The secret records obtained by the International Consortium of Investigative Journalists (ICIJ) lay bare an extraordinary range of people using offshore hideaways.
They include US dentists and middle-class Greek villagers as well as families of despots, Wall Street swindlers, eastern European and Indonesian billionaires, Russian executives, international arms dealers and a firm alleged a front for Iran’s nuclear-development programme.
The leaks illustrate how offshore financial secrecy has spread around the globe. The records detail offshore holdings in more than 170 territories; this represents the biggest stockpile of inside information about the offshore system ever obtained by a media organisation.To analyse it, ICIJ collaborated with reporters from the Guardian and the BBC in the UK, Le Monde in France, Suddeutsche Zeitung and Norddeutscher Rundfunk in Germany, The Washington Post, the Canadian Broadcasting Corporation (CBC) and 31 other international media partners.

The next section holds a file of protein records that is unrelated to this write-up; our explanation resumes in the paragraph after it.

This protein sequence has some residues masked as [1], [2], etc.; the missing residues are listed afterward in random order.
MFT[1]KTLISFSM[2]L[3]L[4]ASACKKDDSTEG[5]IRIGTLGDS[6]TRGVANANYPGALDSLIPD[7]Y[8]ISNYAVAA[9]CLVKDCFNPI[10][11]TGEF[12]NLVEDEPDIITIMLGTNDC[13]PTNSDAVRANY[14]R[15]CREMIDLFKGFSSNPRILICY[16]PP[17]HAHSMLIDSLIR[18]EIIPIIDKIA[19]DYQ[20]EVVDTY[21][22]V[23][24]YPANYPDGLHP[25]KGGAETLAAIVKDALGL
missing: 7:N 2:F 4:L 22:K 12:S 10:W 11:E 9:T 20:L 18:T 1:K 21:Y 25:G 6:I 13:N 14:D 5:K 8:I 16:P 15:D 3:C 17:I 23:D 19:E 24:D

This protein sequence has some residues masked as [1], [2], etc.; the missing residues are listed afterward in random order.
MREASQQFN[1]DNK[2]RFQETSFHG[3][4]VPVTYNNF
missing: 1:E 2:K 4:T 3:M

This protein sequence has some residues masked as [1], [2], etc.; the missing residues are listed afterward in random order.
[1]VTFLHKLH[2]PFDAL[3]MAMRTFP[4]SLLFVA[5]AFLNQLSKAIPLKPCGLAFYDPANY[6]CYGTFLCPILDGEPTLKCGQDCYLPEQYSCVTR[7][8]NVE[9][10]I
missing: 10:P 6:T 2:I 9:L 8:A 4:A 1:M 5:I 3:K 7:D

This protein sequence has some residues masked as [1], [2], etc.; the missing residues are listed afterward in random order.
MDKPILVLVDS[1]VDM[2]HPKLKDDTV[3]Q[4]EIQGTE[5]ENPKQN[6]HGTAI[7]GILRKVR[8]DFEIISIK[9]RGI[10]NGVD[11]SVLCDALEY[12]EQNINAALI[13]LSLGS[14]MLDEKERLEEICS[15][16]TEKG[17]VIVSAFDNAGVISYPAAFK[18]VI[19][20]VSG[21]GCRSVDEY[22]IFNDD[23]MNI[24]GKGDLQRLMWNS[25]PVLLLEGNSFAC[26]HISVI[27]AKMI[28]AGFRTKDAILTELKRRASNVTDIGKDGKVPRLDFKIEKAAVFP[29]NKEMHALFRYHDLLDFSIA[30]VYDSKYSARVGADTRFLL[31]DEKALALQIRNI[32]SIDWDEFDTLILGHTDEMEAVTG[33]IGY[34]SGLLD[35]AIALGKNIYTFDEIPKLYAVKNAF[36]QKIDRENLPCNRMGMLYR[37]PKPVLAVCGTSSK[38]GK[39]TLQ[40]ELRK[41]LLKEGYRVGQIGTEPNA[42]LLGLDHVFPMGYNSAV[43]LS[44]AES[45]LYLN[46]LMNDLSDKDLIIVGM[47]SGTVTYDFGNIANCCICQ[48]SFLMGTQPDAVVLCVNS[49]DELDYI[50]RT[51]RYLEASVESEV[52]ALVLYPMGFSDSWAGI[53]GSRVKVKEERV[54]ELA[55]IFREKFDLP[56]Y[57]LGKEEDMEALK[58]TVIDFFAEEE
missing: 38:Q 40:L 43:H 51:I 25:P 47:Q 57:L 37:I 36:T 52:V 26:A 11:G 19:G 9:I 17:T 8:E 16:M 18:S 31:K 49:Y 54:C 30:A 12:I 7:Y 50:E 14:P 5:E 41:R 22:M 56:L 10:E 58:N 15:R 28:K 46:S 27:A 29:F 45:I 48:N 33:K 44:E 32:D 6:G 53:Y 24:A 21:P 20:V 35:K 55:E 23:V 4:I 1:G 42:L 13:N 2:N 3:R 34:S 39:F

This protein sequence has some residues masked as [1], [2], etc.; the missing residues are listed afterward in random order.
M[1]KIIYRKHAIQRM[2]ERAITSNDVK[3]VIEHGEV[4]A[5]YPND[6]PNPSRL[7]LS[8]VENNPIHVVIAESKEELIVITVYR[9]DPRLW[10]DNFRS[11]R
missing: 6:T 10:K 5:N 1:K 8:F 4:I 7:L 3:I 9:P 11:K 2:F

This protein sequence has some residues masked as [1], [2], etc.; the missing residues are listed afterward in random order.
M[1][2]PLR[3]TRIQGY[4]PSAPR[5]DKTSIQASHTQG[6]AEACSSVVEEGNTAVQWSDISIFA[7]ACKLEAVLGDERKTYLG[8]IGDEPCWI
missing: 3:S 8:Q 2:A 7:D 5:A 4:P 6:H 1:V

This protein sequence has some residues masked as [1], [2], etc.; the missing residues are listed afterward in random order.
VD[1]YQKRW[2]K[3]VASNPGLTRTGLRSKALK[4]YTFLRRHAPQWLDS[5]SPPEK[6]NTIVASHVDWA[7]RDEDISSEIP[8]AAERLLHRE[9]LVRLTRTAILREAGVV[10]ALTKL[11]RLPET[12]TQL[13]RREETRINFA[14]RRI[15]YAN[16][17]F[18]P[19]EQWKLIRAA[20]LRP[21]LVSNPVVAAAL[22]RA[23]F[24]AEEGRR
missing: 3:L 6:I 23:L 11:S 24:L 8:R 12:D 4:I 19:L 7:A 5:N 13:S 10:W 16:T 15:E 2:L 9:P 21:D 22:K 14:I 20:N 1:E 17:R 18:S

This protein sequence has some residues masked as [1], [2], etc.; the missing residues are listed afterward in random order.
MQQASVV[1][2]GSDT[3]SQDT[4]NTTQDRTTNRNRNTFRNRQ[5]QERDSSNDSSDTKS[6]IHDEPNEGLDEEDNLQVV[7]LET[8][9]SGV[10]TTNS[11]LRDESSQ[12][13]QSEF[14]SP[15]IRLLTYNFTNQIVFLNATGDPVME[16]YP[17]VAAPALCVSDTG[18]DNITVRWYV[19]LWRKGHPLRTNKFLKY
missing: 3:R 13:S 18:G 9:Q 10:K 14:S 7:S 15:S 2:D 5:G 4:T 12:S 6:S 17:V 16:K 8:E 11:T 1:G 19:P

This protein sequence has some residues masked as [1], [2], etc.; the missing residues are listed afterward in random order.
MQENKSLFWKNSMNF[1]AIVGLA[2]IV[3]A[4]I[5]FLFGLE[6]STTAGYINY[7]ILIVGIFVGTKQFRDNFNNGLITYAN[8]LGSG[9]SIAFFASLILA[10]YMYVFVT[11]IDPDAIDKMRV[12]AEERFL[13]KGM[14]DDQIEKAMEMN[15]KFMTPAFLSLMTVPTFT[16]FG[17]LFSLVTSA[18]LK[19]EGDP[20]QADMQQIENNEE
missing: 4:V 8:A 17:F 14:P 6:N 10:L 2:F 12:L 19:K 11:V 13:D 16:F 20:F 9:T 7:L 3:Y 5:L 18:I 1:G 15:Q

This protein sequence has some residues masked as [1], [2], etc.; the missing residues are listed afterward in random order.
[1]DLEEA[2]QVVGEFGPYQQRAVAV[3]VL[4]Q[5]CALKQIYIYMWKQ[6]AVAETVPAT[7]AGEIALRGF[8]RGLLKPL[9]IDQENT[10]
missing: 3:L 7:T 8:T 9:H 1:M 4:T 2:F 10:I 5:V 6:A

Eighty-six journalists from 46 countries used hi-tech data crunching and traditional reporting to filter emails and account ledgers over 30 years.
Offshore’s defenders say most users are legitimate. Offshore centres, they say, allow people to diversify investments, create international ventures and do business in entrepreneur-friendly zones without red tape.
Guardian News Service